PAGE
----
According to the World Health Organisation, there are 346 million people worldwide who have been diagnosed with Diabetes Mellitus (or more commonly known as diabetes). In Singapore alone, there has been an alarming increase in its prevalence among adult suffers from 8.2% in 2004 to 11.3% in 2010.
At Mount Elizabeth Hospital, we want to give you a head start to identifying and managing this disease, together with our team of specialists, for a better quality of life.
Diabetes Mellitus is a chronic disease that occurs when the pancreas does not produce enough insulin, or when the body cannot effectively use the insulin it produces to regulate the metabolism of carbohydrates and fat in the body. Hyperglycaemia, or raised blood sugar, is a common effect of uncontrolled diabetes and over time, leads to serious damage to many of the body's systems, especially the nerves and blood vessels.
There are 2 main types of diabetes:
Type 1 Diabetes results from the body's failure to produce insulin, and usually develops in childhood or adolescence. These patients require lifelong insulin injections for survival.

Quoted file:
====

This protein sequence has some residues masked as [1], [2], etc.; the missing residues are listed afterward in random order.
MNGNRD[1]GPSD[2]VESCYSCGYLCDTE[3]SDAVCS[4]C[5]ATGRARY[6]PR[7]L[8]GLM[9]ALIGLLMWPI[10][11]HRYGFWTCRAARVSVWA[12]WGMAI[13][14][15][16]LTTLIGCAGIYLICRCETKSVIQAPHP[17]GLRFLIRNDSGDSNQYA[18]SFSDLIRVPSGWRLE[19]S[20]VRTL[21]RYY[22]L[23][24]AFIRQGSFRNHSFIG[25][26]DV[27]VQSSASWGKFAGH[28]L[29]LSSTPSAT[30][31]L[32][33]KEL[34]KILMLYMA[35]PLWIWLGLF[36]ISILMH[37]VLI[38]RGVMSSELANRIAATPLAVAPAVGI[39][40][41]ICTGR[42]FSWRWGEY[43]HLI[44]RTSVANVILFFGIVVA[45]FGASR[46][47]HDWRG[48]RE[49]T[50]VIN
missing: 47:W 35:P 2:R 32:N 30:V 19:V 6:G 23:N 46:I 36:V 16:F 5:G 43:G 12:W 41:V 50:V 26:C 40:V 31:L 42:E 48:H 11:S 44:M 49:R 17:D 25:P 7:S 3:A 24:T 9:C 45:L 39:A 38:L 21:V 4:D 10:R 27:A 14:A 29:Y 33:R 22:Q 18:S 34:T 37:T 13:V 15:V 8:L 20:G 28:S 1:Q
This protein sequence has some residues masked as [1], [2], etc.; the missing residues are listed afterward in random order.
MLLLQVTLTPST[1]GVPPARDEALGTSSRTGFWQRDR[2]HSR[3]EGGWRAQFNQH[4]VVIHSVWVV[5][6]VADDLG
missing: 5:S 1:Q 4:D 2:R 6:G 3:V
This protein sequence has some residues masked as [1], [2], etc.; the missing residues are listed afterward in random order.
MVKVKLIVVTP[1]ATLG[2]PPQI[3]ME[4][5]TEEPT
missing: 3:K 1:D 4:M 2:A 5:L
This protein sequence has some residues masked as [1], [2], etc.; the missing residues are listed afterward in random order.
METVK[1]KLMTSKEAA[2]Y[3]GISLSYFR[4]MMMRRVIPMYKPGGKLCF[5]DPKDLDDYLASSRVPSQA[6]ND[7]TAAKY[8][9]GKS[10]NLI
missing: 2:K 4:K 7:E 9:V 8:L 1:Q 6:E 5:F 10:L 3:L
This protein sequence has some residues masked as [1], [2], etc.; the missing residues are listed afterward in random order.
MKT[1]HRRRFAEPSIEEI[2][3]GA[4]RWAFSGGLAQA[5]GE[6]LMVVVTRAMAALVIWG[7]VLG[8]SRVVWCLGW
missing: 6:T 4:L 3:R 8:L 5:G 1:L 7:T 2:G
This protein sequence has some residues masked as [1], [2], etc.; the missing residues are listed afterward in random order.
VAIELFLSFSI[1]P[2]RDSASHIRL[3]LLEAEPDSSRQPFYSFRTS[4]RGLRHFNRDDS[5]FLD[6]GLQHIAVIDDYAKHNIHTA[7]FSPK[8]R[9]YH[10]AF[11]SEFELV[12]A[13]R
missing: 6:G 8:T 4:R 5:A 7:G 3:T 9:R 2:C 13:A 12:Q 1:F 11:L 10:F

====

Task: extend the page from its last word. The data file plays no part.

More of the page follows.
Type 2 Diabetes usually develops in adulthood and is associated with obesity, lack of physical activity, and having an unhealthy diet. This is the more common type of diabetes and treatment may involve lifestyle changes and weight loss alone, or oral medications or even insulin injections.
There are other categories of diabetes including gestational diabetes which as the name suggests, develops during pregnancy, and "other" rarer causes (genetic syndromes, acquired processes such as pancreatitis, diseases such as cystic fibrosis, exposure to certain drugs, viruses, and unknown causes).
In the short term, hyperglycemia causes symptoms of increased thirst, increased urination, increased hunger, and weight loss. In the long-term, it causes damage to the eyes which may lead to blindness, kidneys thus causing renal failure, and the nerves which may lead to impotence, and decreased sensation to the feet that may potentially result in infections or Diabetic foot disease, which often leads to ulceration and subsequent limb amputation. It is one of the most costly complications of diabetes. Diabetes also increases the risk of heart disease and stroke.
Thus, the primary goal of treatment is to bring the elevated blood sugars down to a normal range, both to improve symptoms of diabetes as well as to prevent or delay diabetic complications. Coupled with regulated weight loss and healthier lifestyle changes, good metabolic control can prevent or delay the progression of diabetes.